EU Funded ‘Avante-Garde Eurovision’ Event EuroNoize To Debut May 2019

This May 23rd at London’s Scala comes the inauguration of an event which promises to turn Eurovision’s concept on its head, featuring a selection of European artists from the world of experimental and noise music.

The brainchild of artist and promoters Pil and Galia Kollectiv’s fascination with the Eurovision Song Contest, this one day conference will bring together a selection of 11 representative “punx and weirdos” to perform a single original song together, all being live streamed to an international audience, who in keeping with Eurovision will have a chance to vote for their favorite act.

Among the acts which will be appearing is Ireland’s Sissy. Known for their outspoken feminist politics and pro-choice activism, the lo-fi punk group may be the most melodic entrants of the bunch. ‘Sail and Rail’, their take on Enya’s ‘Sail Away’, garnered much attention for its brilliant parody of anti-abortion rhetoric. The song featured Radie Peat from experimental folk outfit Lankum, who are also well known for their political engagement. Read Lankum’s interview with Hot Press from earlier this year here. Other entrants in EuroNoize are cult Estonian group Winny Puhh, who actually competed in Estonia’s pre-Eurovision competition in 2013, as well as Russian experimental electronic trio Asian Women on the Telephone.

Pil and Galia Kollectiv are working with The University of Reading, Kunsthall Oslo and ARE Prague, alongside recieving EU funding for the project. Currently living in London, they were born and raised in Israel, ironically the controversial host of this year’s song contest. Seeing Eurovision on television growing up, they were struck by the program’s over the top spectacle: “the requirements on the one hand to represent an increasingly meaningless idea of national identity and on the other hand some kind of recognisabley Anglo-American popular music”. With EuroNoize, they hope to take their Eurovision fascination in a weird and boundary pushing direction. Continue reading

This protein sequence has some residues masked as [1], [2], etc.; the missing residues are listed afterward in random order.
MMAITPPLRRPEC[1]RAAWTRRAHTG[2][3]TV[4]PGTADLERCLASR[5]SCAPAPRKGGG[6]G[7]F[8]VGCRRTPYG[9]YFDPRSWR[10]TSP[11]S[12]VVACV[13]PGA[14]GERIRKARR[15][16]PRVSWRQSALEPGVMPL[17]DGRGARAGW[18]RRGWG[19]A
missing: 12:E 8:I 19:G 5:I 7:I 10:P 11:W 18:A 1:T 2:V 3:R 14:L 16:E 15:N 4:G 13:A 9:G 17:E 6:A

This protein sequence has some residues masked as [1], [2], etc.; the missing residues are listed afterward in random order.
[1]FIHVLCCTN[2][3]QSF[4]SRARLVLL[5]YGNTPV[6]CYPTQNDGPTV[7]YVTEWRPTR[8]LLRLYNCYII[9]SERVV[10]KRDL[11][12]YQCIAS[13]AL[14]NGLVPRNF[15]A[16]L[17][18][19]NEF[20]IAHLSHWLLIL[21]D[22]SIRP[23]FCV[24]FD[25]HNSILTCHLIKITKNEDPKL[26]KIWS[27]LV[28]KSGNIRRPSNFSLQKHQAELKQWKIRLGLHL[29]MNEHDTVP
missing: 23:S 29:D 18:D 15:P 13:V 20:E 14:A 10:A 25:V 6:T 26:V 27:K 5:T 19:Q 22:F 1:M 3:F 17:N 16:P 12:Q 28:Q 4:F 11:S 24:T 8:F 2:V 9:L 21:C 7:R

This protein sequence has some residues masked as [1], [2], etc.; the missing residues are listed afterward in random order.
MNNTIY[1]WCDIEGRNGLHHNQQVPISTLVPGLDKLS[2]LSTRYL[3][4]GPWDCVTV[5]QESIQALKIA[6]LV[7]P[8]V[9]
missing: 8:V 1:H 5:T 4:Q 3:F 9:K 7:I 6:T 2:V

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‘The embarrassment Irish people had about their music is long gone’ – Lankum’s Radie Peat

For generations of shoppers in Dublin, the electronics store Peats was part of the city’s retail fabric. Peats of Parnell Street – as it was affectionately known – was the place where many of us bought our first Walkman or turntable or in-ear headphones.

Then, in 2013, after nearly 80 years on the high street, it closed down. In an environment where big chainstores and homogenous pan-national business survives and local services struggle, few were surprised, but many were greatly saddened by its demise.

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Lankum: ‘Dublin folk miscreants’

Lankum, a four-piece group from Dublin comprised of Ian & Daragh Lynch, Cormac Mac Diarmada, and Radie Peat, is truly one of my favorite current acts.

They set incisive original songs with material taken from the traditional repertoire to fiddle, pipes, concertina, and guitar accompaniment.  The result is a thick and captivating sound with intense, penetrating lyrics that makes their website’s motto, “Dublin folk miscreants” as apt a description of the group and their music as you’re likely to see.A short while ago, Ian, the group’s piper, reached out to let me know that the band would be embarking on a short U.S. tour this January, with stops in Brooklyn, Vienna, Va., Sellersville, Pa., Cambridge, Mass, and Barre, Vt.  Longtime readers will remember my very enthusiastic reviews of their albums “Cold Old Fire” (which was recorded under the group’s former name, “Lynched”) in 2014 and “Between The Earth and Sky” last year, so you can imagine my excitement – it’s great that American audiences will have a chance to acquaint themselves with their music [ . . . ]

Read more at IRISH ECHO: Lankum: ‘Dublin folk miscreants’ | Arts & Leisure | Irish Echo